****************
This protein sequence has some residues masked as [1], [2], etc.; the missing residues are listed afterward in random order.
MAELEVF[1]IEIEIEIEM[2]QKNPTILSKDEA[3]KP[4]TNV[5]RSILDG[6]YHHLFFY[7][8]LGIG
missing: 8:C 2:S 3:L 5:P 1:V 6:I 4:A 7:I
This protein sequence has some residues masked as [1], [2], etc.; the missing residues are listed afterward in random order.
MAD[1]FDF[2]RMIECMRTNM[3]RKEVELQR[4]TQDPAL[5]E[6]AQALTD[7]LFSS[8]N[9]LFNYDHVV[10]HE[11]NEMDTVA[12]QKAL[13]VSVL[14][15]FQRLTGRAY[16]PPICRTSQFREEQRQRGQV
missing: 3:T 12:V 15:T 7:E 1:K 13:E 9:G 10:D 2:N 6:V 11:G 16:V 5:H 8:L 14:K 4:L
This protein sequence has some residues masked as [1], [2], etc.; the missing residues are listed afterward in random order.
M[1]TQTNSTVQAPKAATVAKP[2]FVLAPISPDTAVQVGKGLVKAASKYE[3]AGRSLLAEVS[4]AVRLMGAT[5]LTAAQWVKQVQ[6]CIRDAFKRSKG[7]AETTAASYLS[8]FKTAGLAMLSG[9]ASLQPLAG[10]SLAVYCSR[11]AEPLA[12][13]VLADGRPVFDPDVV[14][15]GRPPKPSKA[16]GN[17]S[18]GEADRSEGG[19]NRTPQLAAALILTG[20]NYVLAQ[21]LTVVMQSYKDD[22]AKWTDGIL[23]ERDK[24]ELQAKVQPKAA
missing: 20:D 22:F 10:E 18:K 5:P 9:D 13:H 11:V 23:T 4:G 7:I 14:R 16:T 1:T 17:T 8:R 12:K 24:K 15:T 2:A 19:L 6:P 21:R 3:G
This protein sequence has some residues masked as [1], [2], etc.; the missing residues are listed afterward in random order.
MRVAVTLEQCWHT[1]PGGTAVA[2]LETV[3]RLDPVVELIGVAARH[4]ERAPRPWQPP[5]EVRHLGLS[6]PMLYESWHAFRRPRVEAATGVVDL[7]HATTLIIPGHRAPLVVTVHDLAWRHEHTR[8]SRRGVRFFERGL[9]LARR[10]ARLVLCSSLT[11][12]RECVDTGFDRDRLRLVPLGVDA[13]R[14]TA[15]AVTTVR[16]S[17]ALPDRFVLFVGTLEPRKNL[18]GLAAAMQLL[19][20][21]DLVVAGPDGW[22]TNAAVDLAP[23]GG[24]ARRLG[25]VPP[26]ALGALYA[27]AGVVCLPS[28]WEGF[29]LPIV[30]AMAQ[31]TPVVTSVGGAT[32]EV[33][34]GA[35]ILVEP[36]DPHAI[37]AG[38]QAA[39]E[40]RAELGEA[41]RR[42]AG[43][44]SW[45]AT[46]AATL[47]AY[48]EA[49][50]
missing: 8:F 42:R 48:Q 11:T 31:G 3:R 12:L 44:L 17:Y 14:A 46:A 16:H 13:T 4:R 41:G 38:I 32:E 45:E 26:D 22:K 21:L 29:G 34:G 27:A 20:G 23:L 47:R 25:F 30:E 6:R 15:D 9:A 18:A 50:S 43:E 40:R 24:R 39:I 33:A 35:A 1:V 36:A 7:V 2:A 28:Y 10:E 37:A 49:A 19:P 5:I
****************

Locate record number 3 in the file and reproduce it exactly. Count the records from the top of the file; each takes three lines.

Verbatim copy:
This protein sequence has some residues masked as [1], [2], etc.; the missing residues are listed afterward in random order.
M[1]TQTNSTVQAPKAATVAKP[2]FVLAPISPDTAVQVGKGLVKAASKYE[3]AGRSLLAEVS[4]AVRLMGAT[5]LTAAQWVKQVQ[6]CIRDAFKRSKG[7]AETTAASYLS[8]FKTAGLAMLSG[9]ASLQPLAG[10]SLAVYCSR[11]AEPLA[12][13]VLADGRPVFDPDVV[14][15]GRPPKPSKA[16]GN[17]S[18]GEADRSEGG[19]NRTPQLAAALILTG[20]NYVLAQ[21]LTVVMQSYKDD[22]AKWTDGIL[23]ERDK[24]ELQAKVQPKAA
missing: 20:D 22:F 10:E 18:K 5:P 9:D 13:H 11:V 23:T 4:G 7:I 14:R 16:T 1:T 17:T 8:R 12:K 24:K 15:T 2:A 19:L 6:P 21:R 3:G